This site is intended for health professionals only


BMA to vote on organising GP withdrawal from PCNs by 2023

BMA to vote on organising GP withdrawal from PCNs by 2023

Doctors meeting for the BMA’s annual representative meeting will vote on an organised withdrawal of GP practices from Primary Care Networks (PCNs) by the end of the year at its policy-making conference in Brighton.

The motion, scheduled for debate on Monday 27 June, says it ‘supports GPs fighting to defend the GMS contract and NHS independent contractor status’ and that it calls on ‘GPCE and the BMA to organise the withdrawal of GP practices from the PCNs by 2023’.

It proposes PCN funding to be moved into the core contract and instructs GPC England to act upon the GP ballot of 2021 and ‘organise opposition to the imposition of the new contract including industrial action if necessary’.

They will also debate commanding GPC England to reinvigorate potential industrial action against the imposed GP contract.

GPC representatives voted in favour of a motion that said PCNs pose an ‘existential threat’ to the independent contractor model, at a quarterly GPC England meeting last month, which itself followed England LMCs’ conference in 2020 had voted in favour of a similar motion.

However, the vote at the BMA’s ARM will carry more weight if passed, as it represents policy of the whole organisation.

The ARM will also vote on a motion to acknowledge that the BMA ‘has failed to learn from the Romney report’ with many members ‘still unable to feel proud of their union and is failing to value and support female members and members from minority groups including BAME, IMG and locum doctors’.

The motion demands that the BMA publishes an annual report to ARM to show improvement in all these areas.

Pulse last week revealed that the first female chair of the BMA’s GP Committee in England had to take sick leave following reports of sexist comments, which is part of a wider ‘toxic’ culture within the BMA and GPC in particular.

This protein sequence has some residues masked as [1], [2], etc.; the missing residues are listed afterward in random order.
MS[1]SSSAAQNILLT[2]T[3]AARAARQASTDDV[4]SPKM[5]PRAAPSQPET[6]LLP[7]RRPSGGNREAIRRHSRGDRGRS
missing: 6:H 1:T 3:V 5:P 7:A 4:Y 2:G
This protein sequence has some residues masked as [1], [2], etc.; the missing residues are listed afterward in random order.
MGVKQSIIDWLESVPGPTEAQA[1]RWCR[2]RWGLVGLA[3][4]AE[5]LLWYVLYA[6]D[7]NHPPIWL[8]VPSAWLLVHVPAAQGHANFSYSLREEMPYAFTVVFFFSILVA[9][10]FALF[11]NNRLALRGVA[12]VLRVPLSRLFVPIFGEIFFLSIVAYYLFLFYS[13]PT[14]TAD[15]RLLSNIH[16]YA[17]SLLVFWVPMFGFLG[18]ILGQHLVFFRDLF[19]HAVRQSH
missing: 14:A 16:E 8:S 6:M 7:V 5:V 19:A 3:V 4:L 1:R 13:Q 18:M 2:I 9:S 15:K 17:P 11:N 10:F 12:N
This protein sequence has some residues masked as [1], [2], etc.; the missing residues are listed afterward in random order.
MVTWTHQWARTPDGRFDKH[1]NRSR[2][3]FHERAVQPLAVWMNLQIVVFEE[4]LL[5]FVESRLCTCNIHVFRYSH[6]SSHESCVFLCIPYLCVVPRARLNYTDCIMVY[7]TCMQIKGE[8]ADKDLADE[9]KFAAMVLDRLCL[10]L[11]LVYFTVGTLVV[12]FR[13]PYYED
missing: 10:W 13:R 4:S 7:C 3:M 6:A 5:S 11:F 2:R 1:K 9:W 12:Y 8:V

Delegates will also recognise ‘the contribution of international medical graduates to our workforce’ and call on the UK Government to facilitate tier 2 sponsorship and skilled worker status funding for ‘all practices across the country’. 

Other motions include:

  • Routine ‘self-defence training for all clinical staff’, more support for clinicians who are abused and suffer ‘malicious complaints’, and stronger sentences for those who attack healthcare workers.
  • All NHS employers to conduct ‘exit interviews’ in response to ‘unacceptably high levels of doctor burnout’ and the Government to publish anonymised results.

It comes as a major Pulse survey has revealed the extent of the GP partnership crisis, with 40% of partners considering taking salaried roles.

The findings come amid an ongoing shift towards sessional work among GPs – with around half of the workforce now made up of salaried and locum GPs.

Motions in full

Motion by LONDON REGIONAL COUNCIL: That this meeting supports GPs fighting to defend the GMS contract and NHS independent contractor status. The long-term GP patient relationship and the right for GPs to control their workload in a safe way, is essential for the future of general practice. We applaud the South Staffordshire motion passed at the 2021 LMC conference which called for GPCE to negotiate the end of the Primary Care Networks (PCNS) from 2023 as they ‘pose an existential threat to independent contractor status’ and this meeting:- 

i) calls on GPCE and the BMA to organise the withdrawal of GP practices from the PCNs by 2023;